Anti-Semitism? Might be Time for Our Jewish Brethren to Look in the Mirror

“Judaism and Zionism are Absolute Antonyms”

Posted 5.10.21 4:17pm

Dear Reader:

The above is on posters being held by some of the protesters in these videos.

Many of the ultra-Orthodox zealots in this video are funded by American Jewish counterparts. These are people who believe, from a fundamental perspective, in the destruction of the State of Israel. And, as the birth rate within the ultra-Orthodox community grows exponentially when compared to secular birth rates, once must wonder what happens when a majority of Israel’s Jews are opposed to the existence of the very state in which they live.

To the American supporters of these radical Jewish groups, who characterize every criticism as anti-Semitism, unwilling to stand up and say that this is not Judaism but something altogether foreign, you will have the inevitable destruction of the Jewish state as we know it today, sitting on your collective shoulders.

Protesters like those above are destructive to all Jewish identity, whether religious or secular. They are not tolerant of anything or anyone and yet, as American Jewish organizations fight anti-Semitism they refuse to question the integrity of the version of Judaism depicted above.

Mainstream Judaism does not support the view that “Judaism and Zionism are Absolute Antonyms.” Sadly, it might be time for organizations like Agudath Israel, the American Jewish Congress, the Jewish National Fund and others to speak out against the expression of “Judaism” in this video.

NY’s Covid-19 Rules – Not anti-Jewish, Fundamentally Misguided? Read On.

A man holds a sign as he joins protesters outside the offices of New York Gov. Andrew Cuomo, Thursday, Oct. 15, 2020, in New York. Three Rockland County Jewish congregations are suing New York state and Gov. Andrew Cuomo, saying Cuomo engaged in a “streak of anti-Semitic discrimination” with a recent crackdown on religious gatherings to reduce the state’s coronavirus infection rate. (AP Photo/Kathy Willens)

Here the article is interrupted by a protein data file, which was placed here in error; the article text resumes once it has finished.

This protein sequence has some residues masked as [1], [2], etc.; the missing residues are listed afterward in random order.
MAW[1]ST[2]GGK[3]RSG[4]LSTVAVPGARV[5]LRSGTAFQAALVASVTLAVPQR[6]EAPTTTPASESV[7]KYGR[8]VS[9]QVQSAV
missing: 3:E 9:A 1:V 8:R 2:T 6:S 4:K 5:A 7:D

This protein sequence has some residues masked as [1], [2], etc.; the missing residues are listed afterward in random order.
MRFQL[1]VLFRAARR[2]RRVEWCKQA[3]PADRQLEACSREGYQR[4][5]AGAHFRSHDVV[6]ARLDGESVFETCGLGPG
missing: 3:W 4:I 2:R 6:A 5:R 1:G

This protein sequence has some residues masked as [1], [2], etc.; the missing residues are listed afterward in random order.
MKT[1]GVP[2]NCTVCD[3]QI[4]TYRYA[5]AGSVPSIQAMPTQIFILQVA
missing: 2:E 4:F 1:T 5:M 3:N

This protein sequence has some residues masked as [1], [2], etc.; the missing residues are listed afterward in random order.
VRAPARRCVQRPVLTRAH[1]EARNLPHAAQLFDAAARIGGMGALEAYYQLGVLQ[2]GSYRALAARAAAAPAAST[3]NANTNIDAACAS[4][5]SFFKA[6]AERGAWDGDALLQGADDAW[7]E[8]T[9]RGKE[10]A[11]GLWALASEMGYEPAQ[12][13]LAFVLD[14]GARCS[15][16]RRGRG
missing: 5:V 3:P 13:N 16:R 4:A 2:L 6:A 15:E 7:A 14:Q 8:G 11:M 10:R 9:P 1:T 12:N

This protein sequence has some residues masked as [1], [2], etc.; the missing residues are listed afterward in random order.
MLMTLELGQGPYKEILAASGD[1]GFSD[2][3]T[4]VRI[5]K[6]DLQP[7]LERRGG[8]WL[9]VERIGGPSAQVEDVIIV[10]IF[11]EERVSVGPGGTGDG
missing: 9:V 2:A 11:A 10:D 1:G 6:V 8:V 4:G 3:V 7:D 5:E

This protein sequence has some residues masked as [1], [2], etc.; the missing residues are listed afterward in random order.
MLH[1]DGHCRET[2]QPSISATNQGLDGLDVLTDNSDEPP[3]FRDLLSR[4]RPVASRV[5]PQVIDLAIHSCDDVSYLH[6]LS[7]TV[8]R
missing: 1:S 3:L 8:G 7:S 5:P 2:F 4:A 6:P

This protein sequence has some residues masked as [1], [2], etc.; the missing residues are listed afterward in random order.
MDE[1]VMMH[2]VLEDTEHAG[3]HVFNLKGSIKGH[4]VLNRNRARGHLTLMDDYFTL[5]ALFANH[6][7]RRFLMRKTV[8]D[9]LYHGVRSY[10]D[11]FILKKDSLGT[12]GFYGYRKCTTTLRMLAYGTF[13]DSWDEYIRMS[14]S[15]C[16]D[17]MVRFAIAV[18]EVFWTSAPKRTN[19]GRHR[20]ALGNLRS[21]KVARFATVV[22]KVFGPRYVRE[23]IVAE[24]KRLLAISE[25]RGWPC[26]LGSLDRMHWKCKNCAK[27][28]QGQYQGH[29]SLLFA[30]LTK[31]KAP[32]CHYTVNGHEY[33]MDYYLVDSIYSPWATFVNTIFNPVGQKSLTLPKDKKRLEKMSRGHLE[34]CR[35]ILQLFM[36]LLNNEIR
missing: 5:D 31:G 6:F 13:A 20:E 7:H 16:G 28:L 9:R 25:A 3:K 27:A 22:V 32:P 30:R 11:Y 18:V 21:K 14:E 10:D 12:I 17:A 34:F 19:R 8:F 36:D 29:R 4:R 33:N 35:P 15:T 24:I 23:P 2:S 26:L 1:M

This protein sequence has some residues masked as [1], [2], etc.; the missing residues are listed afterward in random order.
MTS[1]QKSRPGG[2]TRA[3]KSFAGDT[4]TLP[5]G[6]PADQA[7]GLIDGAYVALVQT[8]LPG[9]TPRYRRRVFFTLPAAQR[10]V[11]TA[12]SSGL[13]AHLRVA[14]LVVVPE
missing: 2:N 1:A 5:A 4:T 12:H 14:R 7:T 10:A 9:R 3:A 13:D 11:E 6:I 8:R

Dear Readers:

The following is a small excerpt of an op-ed posted in Religious News Service by Rabbi Avi Shafran, director of public affairs of Agugath Israel. While our views are not necessarily aligned with those of Agudath Israel (and likewise the reverse is probably true), Rabbi Shafran’s comments here are worth a review.

Our objectives of keeping people safe do align, even if we do not agree with how strict restrictions should be or how they should be imposed and implemented. While we agree that there are many within the Haredi community that did follow the rules, those that chose to flout them did so with inglorious detail and the optics have been bad.

Like Rabbi Shafran, we have stated that we do not believe Covid-19 mandates to be anti-Semitic or anti-Jewish. However, we also do not believe them to be misguided.

New York’s COVID-19 rules aren’t anti-Jewish. They show ignorance of Orthodox Judaism

(RNS) — Rightly or wrongly, many in New York’s Haredi, or “ultra-Orthodox” Jewish, community have concluded that Governor Andrew Cuomo has not engaged in a good-faith effort to balance the needs of their families with his responsibility to keep them and all New Yorkers safe. 

Some members of Haredi communities, to be sure, have acted less than responsibly at times, but they are not alone, even among religious groups. Yet the governor (and New York City Mayor Bill De Blasio) has repeatedly and exclusively focused on Haredi neighborhoods, saying things like: “What’s happening there is the rules were never enforced… they never followed the first rules.”

Most Haredim, like most members of other religious or ethnic groups, very much did follow those rules.

Anger at the governor’s statements has fueled two nights of loud protests in Brooklyn, which, along with a much-videoed rabble-rouser’s ugly words and threats, garnered national attention. 

The new rules, despite the governor’s claim, were widely perceived as an attempt not to protect but to punish. He shut down not only entire Jewish schools, but also, in some Haredi neighborhoods, limited houses of worship, no matter how large their space, to a 10-person maximum occupancy. 

However, establishing a limit of 10 people to all buildings used for a specific purpose, no matter how large they might be, is something short of scientifically sound. 

To continue reading in the Religion News Service, click here.